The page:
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establishment of the principle, that this compelling the Belgians to consolidate country coald not interfere to prevent the and preserve it. With respect to anopartition of Turkey, that precludes the ther cause of the war, viz. the opening possibility of any interference with respect of the Scheldt, their explanations regard to Poland.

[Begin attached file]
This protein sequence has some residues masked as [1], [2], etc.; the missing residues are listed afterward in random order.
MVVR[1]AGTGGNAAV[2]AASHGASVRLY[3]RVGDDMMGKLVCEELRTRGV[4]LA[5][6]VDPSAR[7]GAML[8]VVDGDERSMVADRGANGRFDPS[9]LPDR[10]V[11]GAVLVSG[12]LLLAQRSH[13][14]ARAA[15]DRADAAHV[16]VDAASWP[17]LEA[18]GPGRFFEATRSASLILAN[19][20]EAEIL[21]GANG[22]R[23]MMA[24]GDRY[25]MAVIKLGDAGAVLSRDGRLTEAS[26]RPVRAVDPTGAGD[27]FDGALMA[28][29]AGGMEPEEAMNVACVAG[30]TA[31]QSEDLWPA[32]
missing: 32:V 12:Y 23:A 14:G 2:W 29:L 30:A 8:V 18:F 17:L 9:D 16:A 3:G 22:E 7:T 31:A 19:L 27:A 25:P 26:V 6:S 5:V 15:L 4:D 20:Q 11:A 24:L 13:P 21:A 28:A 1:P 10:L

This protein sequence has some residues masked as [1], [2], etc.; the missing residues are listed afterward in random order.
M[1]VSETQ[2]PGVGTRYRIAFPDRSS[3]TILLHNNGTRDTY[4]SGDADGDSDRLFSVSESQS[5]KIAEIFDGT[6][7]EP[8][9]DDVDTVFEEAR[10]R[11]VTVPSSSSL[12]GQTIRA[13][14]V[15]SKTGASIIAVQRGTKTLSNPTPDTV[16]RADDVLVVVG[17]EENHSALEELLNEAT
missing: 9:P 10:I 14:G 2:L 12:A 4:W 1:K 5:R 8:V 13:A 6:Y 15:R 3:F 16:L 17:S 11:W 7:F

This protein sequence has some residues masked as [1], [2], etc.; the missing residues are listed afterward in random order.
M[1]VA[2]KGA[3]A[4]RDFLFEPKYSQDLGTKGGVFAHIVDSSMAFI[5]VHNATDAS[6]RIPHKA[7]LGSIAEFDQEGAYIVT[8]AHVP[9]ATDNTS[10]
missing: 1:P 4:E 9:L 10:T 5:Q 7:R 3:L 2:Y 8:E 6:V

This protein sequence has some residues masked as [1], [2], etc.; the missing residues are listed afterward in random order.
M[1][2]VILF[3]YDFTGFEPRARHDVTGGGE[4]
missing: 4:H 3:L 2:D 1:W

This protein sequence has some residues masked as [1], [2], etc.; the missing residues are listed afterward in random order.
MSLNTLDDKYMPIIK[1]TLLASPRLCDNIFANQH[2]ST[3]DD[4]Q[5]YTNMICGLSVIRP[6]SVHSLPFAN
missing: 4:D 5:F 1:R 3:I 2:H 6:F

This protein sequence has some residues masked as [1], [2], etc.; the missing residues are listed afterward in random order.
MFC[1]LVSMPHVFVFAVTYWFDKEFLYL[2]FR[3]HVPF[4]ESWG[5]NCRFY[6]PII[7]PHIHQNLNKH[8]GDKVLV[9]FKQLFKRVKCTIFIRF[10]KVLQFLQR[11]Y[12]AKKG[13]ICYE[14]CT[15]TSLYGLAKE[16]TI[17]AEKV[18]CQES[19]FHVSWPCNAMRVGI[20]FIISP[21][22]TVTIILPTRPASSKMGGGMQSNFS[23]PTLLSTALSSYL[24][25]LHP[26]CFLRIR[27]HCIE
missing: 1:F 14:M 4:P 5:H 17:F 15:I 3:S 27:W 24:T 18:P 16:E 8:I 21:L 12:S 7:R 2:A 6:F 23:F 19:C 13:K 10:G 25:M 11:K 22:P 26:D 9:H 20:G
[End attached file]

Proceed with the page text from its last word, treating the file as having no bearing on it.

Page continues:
ing that circumstance, and their intenAs to the latter transactions that have tions upon Holland, were equally unsaoccurred between this country and France, tisfactory; their ultimatum was, that they they are too fresh in the memory of the would give no farther satisfaction; and House, to require that I should call their their refusing a fair explanation made attention to them, The resolutions to them the aggressors in reality, if not in which we have come on this subject are form. Still, however, the channel of netoo sacred, the opinion too settled, and gotiation was not cut off by this country: too deeply formed, to be lightly reversed. as long as the king of France retained a We cannot, surely, forget the first cause shadow of power, M. Chauvelin continued of complaint, allowed to be well founded, to be received in an official capacity; and and the famous decree of the 19th of No even after the cruel catastrophe of that vember, which was an insult and an out- unfortunate monarch, his majesty's mi. Tage on all civilized nations. If any thing nister at the Hague did not refuse to could have aggravated the letter of that communicate with general Dumourier, act, it was the spirit which pervaded it, when he expressed a wish to hold a conand the practical circumstances which ac- ference with him relative to some procompanied it. Seditious men, delegated posals of peace. When all these opporfrom this country, with treason in their tunities had been offered and neglected, mouths and rebellion in their hearts, were they declared war, and reduced us to the received, welcomed, and caressed by necessity of repelling an unjust aggression. the legislature of France. That go. In every point of view, therefore, they vernment, without waiting until it had were evidently the aggressors. I cannot even established itself, declared hostilities help wishing to recall the attention of the against all the old established systems : House to the general conclusion of what without having scarcely an existence, it I have stated, for upon that rests all I had the presumption to promise to inter have to say on the first part of the right pose to the destruction of all the existing hon. gentleman's propositions. If the governments in the world. All govern- House had been hurried by passion into ments alike fell under its vengeance; the the war, would it go to the enemy to old forms were contemned and reprobated, atone for its misconduct, and accede to those which had stood the test of expe- such conditions as the enemy might offer? rience, whether monarchy, aristocracy, And, yet the right hon. gentleman proor mixed democracy, were all to be de- poses, that we should bow down before stroyed. They declared that they would the enemy, with the cord about our necks, join the rebellious subjects of any state to when we have not felt the self-reproach overturn their government. The right of doing wrong; that we should abjure hon. gentleman contended, that this ob- our recorded professions, and receive a noxious decree was done away by a sub- sentence of condemnation, as severe as sequent one. But what was the expla- | undeserved. This, I contend, would be nation they had given ? It was, that they to renounce the character of Britons. would not interfere in the government of Even if, by the adverse fortune of war, another country, except they were of opi. we should be driven to sue for peace, I nion that the majority of that country hope we shall never be mean enough to wished for a chwnge of government. As acknowledge ourselves guilty of a falseto their declaration against aggrandize- hood and injustice, in order to obtain it. ment, without stopping to argue a point The right hon. gentleman's next accu. that is so extremely clear, I will only sation against ministers is, that they have • refer the House to their whole conduct been guilty of a radical error, in not ac. towards Belgium. They declared that knowledging the French republic. It is they would not interfere in the govern said, that this has been the bar to all ment of Belgium, after it had consoli- treaty; that this has prevented every dated its liberties;-a strange way of de overture in subsequent situations. clining interference when a form of con- admit it has so happened, that we have -stitution was forced on them, bearing the never acknowledged the republic; and I pame, but not the stamp of liberty, and admit also, that no overture for peace, on the part of this country, has been made guarded and warm expressions of indivitill lately. I admit, that after the siege of duals in favour of the war, for declara. Valenciennes, I did say, it was not then tions of ministers. Thus, many things advisable to make conditions, and I which fell from that great man, Mr. admit also, that when we struggled under Burke, have since been stated as the sodisadvantages, I was equally averse: lemn declaration of government; though whence the right hon. gentleman infers, | it is known that, to a certain extent, that “ if you will not treat for peace there is a difference between miniswhen you are successful, nor treat for it ters and that gentleman upon this subwhen you are unfortunate, there must ject. But then it is to be taken as clear, be some secret cause, which induces us that ministers are not only anxious for to believe you are not disposed to treat the restoration of monarchy in France, at all.” Is it reasonable, I ask, when a but the old monarchy with all its abuses. just hope is entertained of increasing our That ministers wished to treat with a goadvantages, to risk the opportunity vernment in which Jacobin principles which those advantages would secure of should not prevail, that they wished for a making better terms; or, is it reasonable government from which they could hope when we experience great and deplorable for security, and that they thought a momisfortunes, to entertain a just apprehen- narchy the most likely form of governsion of obtaining a peace, on fair and ment to afford to them these advantages, permanent conditions? These are the is most undoubtedly true; but that they principles on which I have acted, and ever had an idea of continuing the war they are raised upon the fair grounds of for the purpose of re-establishing the old human action. If success enough were government of France, with all its abuses, gained to force the enemy to relinquish I solemnly deny. If, for the reasons I a part of their possessions, and we might have before stated, it would not have not yet hope to be wholly relieved from been prudent to have made a peace in the similar dangers, except by a repetition of early stage of the contest, surely it would similar cfforts and similar success, was it not have been advisable when the enemy inconsistent for a lover of his country to were inflated with success. The fate of push those efforts farther, upon the rea- the campaign of 1794 turned against us sonable expectation of securing a more upon as narrow a point, as I believe ever permanent and honourable peace ? And, occurred. We were unfortunate, but the on the other hand, when we experienced blame did not rest here: that campaign the sad reverse of fortune; when the led to the conquest of Holland, and to spirit of our allies was broken, our troops the consternation which immediately exdiscomfited, our territories wrested from tended itself among the people of Gerus, and all our hopes disconcerted, did it many and England. What, however, was argue a want of reason, or a want of the conduct of ministers at that period ? prudence not to yield to the tempo- If they had given way to the alarm, they rary pressure ?